Issue: State or imply promise of winning
Result: NOT IN BREACH
Watch the ad here
To recap, the Wagering Advertising Code provides a range of protections for the community, including requirements that wagering advertising must not:
It applies to advertising in relation to wagering products and services by licensed Australian operators, and complements existing State and Territory legislation.
This TVC featured a female presenter talking about a betting “special offer”. A male joins her and queries whether the “special offer” is as special as a money back offer. He goes on to explain the offer, and taps his mobile phone while the background changes to the “William Hill world” with screens showing racing and sports event (read full report).
While complainants stated that the ad “gives the idea that when you bet, you pretty much can’t lose!” the Board noted that the ad did not make a claim that you will win, but that you will get money back if you lose, if the bet meets the conditions of the promotion. The Board considered that the special offer of the money back did not amount to a promise that you couldn’t lose, as there were conditions attached to the offer, and therefore was not in breach of the Code.
Issue: Health and safety
Result: IN BREACH
This poster ad for Lebara Mobile featured an image of a man and woman on a scooter. The woman is standing up behind the seated man and neither is wearing a helmet. Also, the woman’s arms are outstretched.
Complainants noted that the two people on the motorbike were not wearing helmets and the rear passenger appeared to be standing up off her seat.
The advertiser said in its response (read full report) that the image was taken overseas where “motorcycle laws are more relaxed”. The Board noted that the Code of Ethics says, “Prevailing Community Standards on health and safety” and that this refers to the standards of the Australian community, regardless of what the laws are in the country where an ad was made or originally shown.
The Board noted that while it is not clear if the motor bike is moving or stationary, the provisions of the Australian Road Rules are very clear that even if a motor bike is stationary, a helmet must be worn by both the driver and any passenger. The overall impression is that the motor bike is in the process of being used and in the Board’s view a depiction of a passenger without a helmet on a motor bike standing up with arms outstretched is a depiction of unsafe behaviour and a breach of the Australian Road Rules.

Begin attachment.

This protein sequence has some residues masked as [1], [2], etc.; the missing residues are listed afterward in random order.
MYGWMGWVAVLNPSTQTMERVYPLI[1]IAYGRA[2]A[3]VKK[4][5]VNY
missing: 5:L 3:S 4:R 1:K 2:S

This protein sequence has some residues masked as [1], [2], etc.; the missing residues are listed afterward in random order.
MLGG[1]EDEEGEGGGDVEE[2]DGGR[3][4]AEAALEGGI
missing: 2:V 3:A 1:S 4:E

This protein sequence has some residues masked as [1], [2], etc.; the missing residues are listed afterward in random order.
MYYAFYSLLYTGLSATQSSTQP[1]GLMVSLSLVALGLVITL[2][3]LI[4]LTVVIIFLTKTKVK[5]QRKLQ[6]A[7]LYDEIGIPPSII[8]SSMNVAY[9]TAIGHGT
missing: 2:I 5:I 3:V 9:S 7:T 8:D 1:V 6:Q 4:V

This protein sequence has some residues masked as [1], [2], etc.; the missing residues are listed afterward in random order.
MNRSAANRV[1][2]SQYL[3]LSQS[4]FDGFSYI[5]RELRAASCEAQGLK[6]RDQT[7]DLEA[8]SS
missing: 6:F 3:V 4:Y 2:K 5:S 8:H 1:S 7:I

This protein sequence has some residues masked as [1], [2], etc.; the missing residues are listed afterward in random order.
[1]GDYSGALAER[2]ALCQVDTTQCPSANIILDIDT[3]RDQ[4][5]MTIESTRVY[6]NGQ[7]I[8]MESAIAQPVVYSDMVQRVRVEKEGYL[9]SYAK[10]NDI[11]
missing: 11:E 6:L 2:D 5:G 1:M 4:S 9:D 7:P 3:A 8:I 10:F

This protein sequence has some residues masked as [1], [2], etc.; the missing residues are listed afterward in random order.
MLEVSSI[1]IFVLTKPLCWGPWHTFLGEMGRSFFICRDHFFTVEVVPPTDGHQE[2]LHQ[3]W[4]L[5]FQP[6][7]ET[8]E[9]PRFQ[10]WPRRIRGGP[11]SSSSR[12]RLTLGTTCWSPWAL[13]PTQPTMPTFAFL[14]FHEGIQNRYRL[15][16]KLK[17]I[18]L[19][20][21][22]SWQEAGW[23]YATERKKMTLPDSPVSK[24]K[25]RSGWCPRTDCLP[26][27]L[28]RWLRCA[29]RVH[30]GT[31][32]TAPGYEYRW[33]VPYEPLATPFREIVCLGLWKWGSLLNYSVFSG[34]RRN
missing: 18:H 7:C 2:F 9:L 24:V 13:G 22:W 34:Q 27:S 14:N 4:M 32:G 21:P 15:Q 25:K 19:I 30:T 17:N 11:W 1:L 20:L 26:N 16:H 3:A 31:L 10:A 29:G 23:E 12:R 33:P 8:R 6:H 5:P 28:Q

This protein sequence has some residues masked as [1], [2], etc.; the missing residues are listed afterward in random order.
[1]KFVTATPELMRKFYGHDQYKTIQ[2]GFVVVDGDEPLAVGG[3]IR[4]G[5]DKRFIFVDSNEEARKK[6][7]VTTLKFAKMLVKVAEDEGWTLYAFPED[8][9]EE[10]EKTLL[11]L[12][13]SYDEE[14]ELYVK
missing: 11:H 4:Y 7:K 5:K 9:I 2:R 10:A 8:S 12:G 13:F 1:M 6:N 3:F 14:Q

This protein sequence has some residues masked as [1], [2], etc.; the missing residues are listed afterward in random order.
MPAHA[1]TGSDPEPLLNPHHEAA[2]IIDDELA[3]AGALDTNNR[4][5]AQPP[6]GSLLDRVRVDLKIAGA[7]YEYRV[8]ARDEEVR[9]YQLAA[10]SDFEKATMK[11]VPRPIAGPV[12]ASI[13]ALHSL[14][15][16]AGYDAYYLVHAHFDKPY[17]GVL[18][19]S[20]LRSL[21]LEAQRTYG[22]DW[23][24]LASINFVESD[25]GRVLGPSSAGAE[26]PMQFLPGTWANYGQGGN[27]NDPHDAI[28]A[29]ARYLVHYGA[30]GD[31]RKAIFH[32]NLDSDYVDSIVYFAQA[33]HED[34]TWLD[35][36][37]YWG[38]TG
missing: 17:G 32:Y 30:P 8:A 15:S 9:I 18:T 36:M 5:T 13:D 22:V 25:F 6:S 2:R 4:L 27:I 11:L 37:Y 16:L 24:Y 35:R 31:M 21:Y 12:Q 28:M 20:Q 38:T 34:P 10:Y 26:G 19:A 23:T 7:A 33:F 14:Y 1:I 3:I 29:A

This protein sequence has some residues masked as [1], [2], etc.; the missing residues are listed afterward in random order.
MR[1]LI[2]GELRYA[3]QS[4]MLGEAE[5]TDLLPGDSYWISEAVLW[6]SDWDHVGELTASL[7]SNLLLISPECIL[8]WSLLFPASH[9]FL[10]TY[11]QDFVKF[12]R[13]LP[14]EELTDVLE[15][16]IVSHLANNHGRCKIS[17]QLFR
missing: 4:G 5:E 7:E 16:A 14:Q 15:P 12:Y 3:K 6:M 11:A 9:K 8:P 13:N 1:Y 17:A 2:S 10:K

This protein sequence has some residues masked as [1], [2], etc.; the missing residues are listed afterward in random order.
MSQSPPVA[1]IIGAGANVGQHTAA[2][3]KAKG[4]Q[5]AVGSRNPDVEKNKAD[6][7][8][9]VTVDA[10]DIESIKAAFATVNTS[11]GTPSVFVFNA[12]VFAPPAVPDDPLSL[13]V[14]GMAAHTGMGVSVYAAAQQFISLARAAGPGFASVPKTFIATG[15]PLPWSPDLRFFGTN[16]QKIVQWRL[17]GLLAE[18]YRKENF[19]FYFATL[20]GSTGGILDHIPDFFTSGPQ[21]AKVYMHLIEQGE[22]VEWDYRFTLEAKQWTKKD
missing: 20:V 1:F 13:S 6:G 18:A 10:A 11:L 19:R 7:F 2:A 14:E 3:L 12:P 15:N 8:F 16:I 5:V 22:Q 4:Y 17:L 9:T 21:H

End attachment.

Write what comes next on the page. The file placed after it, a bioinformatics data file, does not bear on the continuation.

Issues: Objectification, exploitative and degrading and sex/sexuality/nudity
Result: IN BREACH
Watch the ad here
This video ad appeared in the store windows of Bras’N’Things in a shopping centre, and featured a woman wearing different styles of Playboy lingerie. The camera moves over the woman’s body to show the detail of the lingerie (read full report).
Complainants said that shopping centres are “populated by large numbers of teenage and pre-teen boys and girls who cannot make a distinction between Playboy brand lingerie, and Playboy the brand that sexualises and sexually exploits women of all ages.”
The Board noted the video depicted a model moving around and considered that the way the model stroked her hair and moved her body was sexualised. It also noted that the video contained no branding for the shop, or the particular line of lingerie, which increased the sexualised impact, with a focus on the woman’s body rather than on what she was wearing.
The Board noted that the video ad was displayed in a shop window facing into the shopping centre where any member of the public could view it. The Code requires advertisers to treat sexualised imagery with sensitivity to the relevant audience which, in this case, was broad and likely to include children. The Board concluded that the ad did not treat the issue of sex, sexuality and nudity with sensitivity to the relevant audience.
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